During a Pen-Test University Of Kentucky Unveiled A Data Breach

 


Cyberspace witness a rapid surge in cyberattacks as hackers continue to steal millions of documents at an alarming rate. A thorough penetration test is important to counter their attempts throughout the year. 

Likewise, The University of Kentucky did an annual cybersecurity assessment revealing a website flaw that enables an unauthorized person to probably purchase a copy of their College of Education database. There were no financial, health, or social security data leaked in the database, which restricted identity fraud potential.

The material stolen mainly contained emails and passwords as per the letter of violation issued by the university. There have been no SSNs or financial details leaked in it. 

Penetration tests are intended to evaluate the safety, the testing tools imitate actual attack scenarios that detect and expose security holes that can result in stolen records, impaired credentials, intellectual property, PII, cardholder data, personal, protected health, data ransom, or other detrimental business results. 

Although in the last five years the UK has enhanced cybersecurity, and the issue has been spotted, the UK will now implement extra security measures. The database for the training and the testing of K-12 schools in Kentucky and other states is part of the free resource scheme known as a Digital Driver's License. \

The information in the breach included the names, e-mail addresses, and addresses of Kentucky teachers and students and more than 355,000 individuals in every 50 states and 22 other nations. UK authorities have alerted and notified the relevant regulatory bodies and the affected school districts. This breach had an impact on the university's Digital Driver’s License platform, an internet portal that was established by the university in the early 2000s in the course of an Open Source Tools for Instructional Support program (OTIS).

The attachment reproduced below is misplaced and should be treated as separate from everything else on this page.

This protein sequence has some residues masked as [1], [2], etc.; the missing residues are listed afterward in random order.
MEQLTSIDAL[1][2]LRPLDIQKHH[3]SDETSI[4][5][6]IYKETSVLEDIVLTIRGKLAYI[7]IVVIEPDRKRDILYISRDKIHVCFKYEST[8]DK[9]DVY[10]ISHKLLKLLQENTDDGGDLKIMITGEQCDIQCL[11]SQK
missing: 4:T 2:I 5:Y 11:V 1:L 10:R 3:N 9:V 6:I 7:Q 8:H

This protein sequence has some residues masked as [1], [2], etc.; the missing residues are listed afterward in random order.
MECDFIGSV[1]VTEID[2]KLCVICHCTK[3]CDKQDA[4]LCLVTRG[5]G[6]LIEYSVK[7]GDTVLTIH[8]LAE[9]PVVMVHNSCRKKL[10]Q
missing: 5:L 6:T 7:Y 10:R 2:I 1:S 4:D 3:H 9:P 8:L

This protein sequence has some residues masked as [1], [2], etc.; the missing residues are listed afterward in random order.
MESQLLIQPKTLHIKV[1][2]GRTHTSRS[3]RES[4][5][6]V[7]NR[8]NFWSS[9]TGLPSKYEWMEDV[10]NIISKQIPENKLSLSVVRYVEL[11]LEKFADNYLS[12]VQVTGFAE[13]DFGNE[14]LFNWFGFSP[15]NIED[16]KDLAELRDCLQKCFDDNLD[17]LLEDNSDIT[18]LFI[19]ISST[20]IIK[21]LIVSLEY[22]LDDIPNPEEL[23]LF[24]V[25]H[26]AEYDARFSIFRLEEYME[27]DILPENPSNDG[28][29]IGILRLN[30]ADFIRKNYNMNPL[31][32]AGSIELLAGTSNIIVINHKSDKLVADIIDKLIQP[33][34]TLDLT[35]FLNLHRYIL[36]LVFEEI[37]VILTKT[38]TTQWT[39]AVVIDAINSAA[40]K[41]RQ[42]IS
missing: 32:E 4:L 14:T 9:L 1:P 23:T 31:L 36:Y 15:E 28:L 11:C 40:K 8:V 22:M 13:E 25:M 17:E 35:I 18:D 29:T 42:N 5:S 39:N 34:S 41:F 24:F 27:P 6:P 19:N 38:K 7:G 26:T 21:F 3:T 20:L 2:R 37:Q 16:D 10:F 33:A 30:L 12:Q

“The University of Kentucky has spent more than $13 million on cybersecurity in last five years alone,” said Brian Nichols, UK’s chief information officer. “We have increased cybersecurity investments and enhanced our mitigation efforts in recent years, which enabled us to discover this incident during our annual inspection process conducted by an outside entity. Although the potential for identity theft is limited, we take this incident seriously and it is unacceptable to us. As a result, we will be taking additional measures to provide even more protection going forward. UK's chief concern is end-user privacy and protection and we are making every effort to secure end-user data.”